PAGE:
Memory of Jesus crucified

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Reading of the Word of God

Alleluia, alleluia, alleluia

This is the Gospel of the poor,
liberation for the imprisoned,
sight for the blind,
freedom for the oppressed.

Alleluia, alleluia, alleluia

Psalm 19, 8-11

7 The law of the Lord is perfect,
  reviving the soul;
  the decrees of the Lord are sure,
  making wise the simple;

8 the precepts of the Lord are right,
  rejoicing the heart;
  the commandment of the Lord is clear,
  enlightening the eyes;

9 the fear of the Lord is pure,
  enduring for ever;
  the ordinances of the Lord are true
  and righteous altogether.

10 More to be desired are they than gold,
  even much fine gold;
  sweeter also than honey,
  and drippings of the honeycomb.

 

Alleluia, alleluia, alleluia

The Son of Man came to serve,
whoever wants to be great
should become servant of all.

Alleluia, alleluia, alleluia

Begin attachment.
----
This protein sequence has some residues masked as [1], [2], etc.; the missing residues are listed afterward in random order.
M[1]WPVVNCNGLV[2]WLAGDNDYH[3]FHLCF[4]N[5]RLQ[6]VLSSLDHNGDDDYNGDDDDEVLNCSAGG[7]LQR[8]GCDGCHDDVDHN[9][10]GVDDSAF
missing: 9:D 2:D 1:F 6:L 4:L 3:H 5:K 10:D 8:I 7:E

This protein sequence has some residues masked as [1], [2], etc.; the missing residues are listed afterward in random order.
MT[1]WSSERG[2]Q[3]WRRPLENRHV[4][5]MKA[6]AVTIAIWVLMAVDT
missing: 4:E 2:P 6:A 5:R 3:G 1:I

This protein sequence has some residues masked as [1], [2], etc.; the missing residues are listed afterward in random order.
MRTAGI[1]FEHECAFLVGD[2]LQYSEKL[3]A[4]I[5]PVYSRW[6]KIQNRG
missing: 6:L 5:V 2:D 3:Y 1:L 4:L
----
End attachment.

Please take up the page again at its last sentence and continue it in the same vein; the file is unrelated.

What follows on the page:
In this third section of Psalm 19, the psalmist sings a hymn to the Law of the Lord. This law, the psalmist strongly affirms—“is perfect.” The term “Law” means the “Torah” (which means “instruction), that is, the teaching that God gave his people in order to walk the way of salvation. The word Law—in Judaism—means the first five books of the Old Testament (the Pentateuch). In these books the saving action of God the commandments that the Lord gives to his people are described. It is not a list of norms, but rather a description of God’s covenant with His people. The word Law is intended as salvific, liberating action of God for Israel and His prescription of a new way of obedience. Therefore the Law is the way of salvation. It is the “perfect” way, the straight way, not bending and insidious like the ways of people which lead to violence and slavery. Instead, the “Law” of the Lord leads the people toward salvation. These are not exterior rules; rather they require a choice, an alliance that viscerally involves the Lord and his people. The Law is not written in stone, but in the hearts of believers. And it is the Law that makes them a people of God. The Law edifies, it binds the believers to the Lord and therefore among themselves. The episode of the discovery of the book of Law in the temple after the exile in Babylon comes to mind. The book of Ezra describes the moment when it was rediscovered: “All people gathered together into the square …all the people wept when they heard the words of the Law” (Ne 8:1, 9). This is why the psalmist can say that the Law “refreshes the soul” and sustains the people in their covenant. The Law is clear and it clarifies our gazes. It is just and more desirable than gold, sweeter than honey, the psalmist sings. And it produces good effects: the “Law” makes us live, renders us wise, lightens the heart and illuminates our eyes. When Jesus came to Earth, he did not deny the Law, but he brought it to fulfilment. During his Sermon on the Mount, he said: “Do not think that I have come to abolish the law or the prophets; I have come not to abolish but to fulfil” (Mt 5:17). And when they asked him which was the greatest commandment, he responded: “'You shall love the Lord your God with all your heart, and with all your soul, and with all your mind.’ This is the greatest and first commandment. And a second is like it: ‘You shall love your neighbour as yourself.’” (Mt 22:34-40). For Christians, the entire Law can be summarized in these two great commandments which marked the very life of Jesus and that of his disciples. It is entrusted to us as well, at the beginning of this new millennium, so that it can continue to bring forth fruits of justice, peace and love.